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Department of Justice
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FOR IMMEDIATE RELEASE
Friday, March 23, 2012
Lockheed Martin Corporation Reaches $15.85 Million Settlement with U.S. to Resolve False Claims Act Allegations

WASHINGTON – Lockheed Martin Corporation has agreed to pay $15,850,000 to settle allegations that it mischarged perishable tools used on numerous government contracts, the Department of Justice announced today.  Lockheed Martin, headquartered in Bethesda, Md., is one of the world’s largest defense contractors.

Today’s settlement resolves allegations that the government was overcharged as a result
of a seven-year pricing scheme by Tools & Metals Inc. (TMI), a subcontractor that sold perishable tools to Lockheed Martin for use on military aircraft, including the F-22 and the F-35 fighter jets.  Specifically, the government alleged that TMI inflated the costs of these tools between 1998 and 2005, and that Lockheed Martin passed these costs on to the United States under its various contracts with the government.  On Dec. 8, 2005, Todd B. Loftis, a former president of TMI, pleaded guilty and was sentenced to seven years in prison in connection with his role in TMI’s scheme.

The United States subsequently brought civil claims against Lockheed Martin under the False Claims Act, alleging that Lockheed Martin contributed to the inflated amounts paid by the United States in connection with TMI’s pricing scheme.  Specifically, the government alleged that Lockheed Martin acted recklessly by failing to adequately oversee TMI’s charging practices and by mishandling information revealing these practices. These allegations are the subject of today’s settlement between the United States and Lockheed Martin.

“It is troubling that a large defense contractor with long-established contractual ties with the United States failed to undertake appropriate measures to ensure the integrity and validity of the costs it submitted to the United States,” said Stuart F. Delery, Acting Assistant Attorney General for the Justice Department’s Civil Division.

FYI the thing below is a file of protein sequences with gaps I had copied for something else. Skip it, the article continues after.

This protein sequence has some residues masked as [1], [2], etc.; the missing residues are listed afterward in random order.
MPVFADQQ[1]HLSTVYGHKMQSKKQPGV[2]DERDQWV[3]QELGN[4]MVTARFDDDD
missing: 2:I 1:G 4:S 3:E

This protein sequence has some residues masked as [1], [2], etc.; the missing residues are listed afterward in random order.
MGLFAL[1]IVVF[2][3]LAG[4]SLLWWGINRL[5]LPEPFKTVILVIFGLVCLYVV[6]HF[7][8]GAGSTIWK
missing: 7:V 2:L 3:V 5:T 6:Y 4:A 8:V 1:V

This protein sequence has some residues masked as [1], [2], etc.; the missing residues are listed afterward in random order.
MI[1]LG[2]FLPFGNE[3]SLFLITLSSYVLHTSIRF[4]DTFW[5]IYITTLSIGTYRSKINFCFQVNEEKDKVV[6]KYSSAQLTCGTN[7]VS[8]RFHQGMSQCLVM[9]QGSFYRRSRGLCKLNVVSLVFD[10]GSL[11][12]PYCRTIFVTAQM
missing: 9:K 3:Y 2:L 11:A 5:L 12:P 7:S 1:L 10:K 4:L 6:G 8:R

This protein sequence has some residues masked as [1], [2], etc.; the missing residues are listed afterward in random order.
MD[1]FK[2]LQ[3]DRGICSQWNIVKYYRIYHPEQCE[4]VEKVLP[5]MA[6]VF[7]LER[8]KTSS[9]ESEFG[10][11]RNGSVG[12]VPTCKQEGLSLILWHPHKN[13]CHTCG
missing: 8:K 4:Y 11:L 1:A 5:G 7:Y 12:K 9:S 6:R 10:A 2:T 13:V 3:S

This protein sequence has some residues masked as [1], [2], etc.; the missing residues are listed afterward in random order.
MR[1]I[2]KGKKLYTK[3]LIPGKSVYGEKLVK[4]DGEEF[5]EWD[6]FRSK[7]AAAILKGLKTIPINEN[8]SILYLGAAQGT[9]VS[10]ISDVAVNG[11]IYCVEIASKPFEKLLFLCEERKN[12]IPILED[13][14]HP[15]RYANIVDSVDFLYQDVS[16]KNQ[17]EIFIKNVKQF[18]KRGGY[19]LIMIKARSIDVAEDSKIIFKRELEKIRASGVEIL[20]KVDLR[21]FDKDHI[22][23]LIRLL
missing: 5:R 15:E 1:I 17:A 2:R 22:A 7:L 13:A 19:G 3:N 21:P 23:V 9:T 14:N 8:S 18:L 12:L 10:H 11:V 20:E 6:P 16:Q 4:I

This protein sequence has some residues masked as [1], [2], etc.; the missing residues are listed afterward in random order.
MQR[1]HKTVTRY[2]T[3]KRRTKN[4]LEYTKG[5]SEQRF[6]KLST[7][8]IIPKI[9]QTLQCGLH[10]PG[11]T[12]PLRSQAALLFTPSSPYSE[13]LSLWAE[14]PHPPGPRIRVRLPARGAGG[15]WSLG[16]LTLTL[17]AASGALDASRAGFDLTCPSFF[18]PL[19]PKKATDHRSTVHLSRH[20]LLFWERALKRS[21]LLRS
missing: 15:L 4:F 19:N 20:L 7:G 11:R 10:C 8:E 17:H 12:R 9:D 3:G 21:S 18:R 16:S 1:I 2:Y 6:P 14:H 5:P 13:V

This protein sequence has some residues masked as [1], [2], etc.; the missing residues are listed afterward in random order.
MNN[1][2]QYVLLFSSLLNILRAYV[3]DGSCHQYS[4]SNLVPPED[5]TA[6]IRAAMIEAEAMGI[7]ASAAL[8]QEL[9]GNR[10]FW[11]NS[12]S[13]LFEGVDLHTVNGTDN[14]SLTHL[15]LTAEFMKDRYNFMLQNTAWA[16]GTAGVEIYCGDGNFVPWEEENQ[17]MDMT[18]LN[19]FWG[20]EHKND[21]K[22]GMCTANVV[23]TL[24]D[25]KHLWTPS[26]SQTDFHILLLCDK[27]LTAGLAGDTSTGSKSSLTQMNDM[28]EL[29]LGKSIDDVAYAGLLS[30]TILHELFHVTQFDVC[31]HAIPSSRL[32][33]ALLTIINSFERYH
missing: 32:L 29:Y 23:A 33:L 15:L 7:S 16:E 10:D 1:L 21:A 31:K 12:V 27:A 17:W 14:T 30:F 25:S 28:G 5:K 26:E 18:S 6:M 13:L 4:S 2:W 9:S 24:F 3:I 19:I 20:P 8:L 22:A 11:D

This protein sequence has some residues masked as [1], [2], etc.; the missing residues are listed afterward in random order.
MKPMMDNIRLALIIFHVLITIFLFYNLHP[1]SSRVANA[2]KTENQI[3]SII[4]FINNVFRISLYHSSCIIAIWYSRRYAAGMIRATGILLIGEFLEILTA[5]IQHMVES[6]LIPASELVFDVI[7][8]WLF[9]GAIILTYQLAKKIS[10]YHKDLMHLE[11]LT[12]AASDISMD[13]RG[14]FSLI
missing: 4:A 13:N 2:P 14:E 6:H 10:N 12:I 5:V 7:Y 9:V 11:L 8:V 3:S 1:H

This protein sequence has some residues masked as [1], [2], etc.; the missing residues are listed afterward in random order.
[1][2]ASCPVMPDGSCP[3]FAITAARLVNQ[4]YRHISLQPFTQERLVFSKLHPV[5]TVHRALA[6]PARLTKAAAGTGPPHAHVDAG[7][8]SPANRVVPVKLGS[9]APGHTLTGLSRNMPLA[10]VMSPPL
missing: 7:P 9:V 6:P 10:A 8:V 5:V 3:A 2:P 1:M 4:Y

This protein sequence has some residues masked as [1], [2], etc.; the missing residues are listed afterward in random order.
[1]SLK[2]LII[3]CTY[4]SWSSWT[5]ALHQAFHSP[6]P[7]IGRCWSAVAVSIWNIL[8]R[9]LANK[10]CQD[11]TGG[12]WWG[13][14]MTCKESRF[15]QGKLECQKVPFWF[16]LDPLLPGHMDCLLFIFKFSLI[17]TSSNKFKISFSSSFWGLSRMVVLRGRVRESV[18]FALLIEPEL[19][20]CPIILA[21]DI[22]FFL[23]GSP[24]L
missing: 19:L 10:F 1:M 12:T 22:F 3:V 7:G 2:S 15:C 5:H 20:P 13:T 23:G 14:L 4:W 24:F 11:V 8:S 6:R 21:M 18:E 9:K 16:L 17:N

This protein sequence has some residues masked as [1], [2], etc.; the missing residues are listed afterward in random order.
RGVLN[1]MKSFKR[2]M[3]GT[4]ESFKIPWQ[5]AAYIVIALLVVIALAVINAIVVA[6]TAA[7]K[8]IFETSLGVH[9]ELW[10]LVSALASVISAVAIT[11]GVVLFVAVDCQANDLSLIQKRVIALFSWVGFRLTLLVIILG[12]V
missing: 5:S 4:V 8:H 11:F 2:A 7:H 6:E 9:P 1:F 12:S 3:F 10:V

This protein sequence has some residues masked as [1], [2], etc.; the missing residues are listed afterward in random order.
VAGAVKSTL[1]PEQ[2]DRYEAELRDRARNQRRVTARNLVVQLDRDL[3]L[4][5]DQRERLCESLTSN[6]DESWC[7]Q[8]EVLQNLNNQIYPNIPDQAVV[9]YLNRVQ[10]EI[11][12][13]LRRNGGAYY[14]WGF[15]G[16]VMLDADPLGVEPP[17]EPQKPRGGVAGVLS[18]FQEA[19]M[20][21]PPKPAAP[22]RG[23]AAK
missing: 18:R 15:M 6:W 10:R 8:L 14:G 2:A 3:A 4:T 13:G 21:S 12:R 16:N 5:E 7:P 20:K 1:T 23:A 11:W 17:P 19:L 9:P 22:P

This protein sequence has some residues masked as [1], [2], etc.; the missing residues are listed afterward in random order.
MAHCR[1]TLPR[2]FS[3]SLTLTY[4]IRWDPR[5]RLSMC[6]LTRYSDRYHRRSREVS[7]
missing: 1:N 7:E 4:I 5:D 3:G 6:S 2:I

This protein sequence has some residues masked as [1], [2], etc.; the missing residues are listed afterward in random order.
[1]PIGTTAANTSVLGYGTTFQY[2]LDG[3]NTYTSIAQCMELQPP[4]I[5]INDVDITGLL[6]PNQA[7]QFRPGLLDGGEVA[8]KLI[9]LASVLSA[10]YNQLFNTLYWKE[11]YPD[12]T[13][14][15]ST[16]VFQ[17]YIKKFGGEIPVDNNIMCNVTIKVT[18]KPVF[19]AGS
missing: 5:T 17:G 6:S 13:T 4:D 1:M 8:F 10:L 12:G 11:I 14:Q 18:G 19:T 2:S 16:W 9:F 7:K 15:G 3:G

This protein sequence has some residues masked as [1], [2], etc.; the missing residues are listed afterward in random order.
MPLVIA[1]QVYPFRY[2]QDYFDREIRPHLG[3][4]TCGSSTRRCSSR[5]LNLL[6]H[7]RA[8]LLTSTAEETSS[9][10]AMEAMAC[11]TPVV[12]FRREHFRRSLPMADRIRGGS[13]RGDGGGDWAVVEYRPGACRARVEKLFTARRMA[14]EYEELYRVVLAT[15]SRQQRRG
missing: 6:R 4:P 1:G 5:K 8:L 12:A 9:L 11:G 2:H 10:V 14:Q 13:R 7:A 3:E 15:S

“This settlement demonstrates the government’s commitment to devoting the necessary resources to protect taxpayer funds from the most complex mischarging schemes,” stated Sarah R. Saldaña, U.S. Attorney for the Northern District of Texas.

Today’s settlement also settles two qui tam, or whistleblower, actions brought under the whistleblower  provisions of the False Claims Act and consolidated in the U.S. District Court in Dallas.  The case is captioned U.S. ex rel. Becker, et al. v. Tools & Metals, Inc., et al., Civil Action No. 3:05-CV-0627-L. 

Under the False Claims Act, a private party can file an action on behalf of the United States and receive a portion of the recovery.  The whistleblowers in the two cases resolved by the settlement, Robert Spencer and John Becker, will split a $2 million share of the government’s recovery.

This matter was jointly handled by the Defense Criminal Investigative Service, the Air Force Office of Special Investigations, the Defense Contract Audit Agency, the Contract Integrity Offices of the Departments of the Air Force and the Navy, the Defense Contract Management Agency, the Department of Justice's Civil Division and the U.S. Attorney's Office for the Northern District of Texas.

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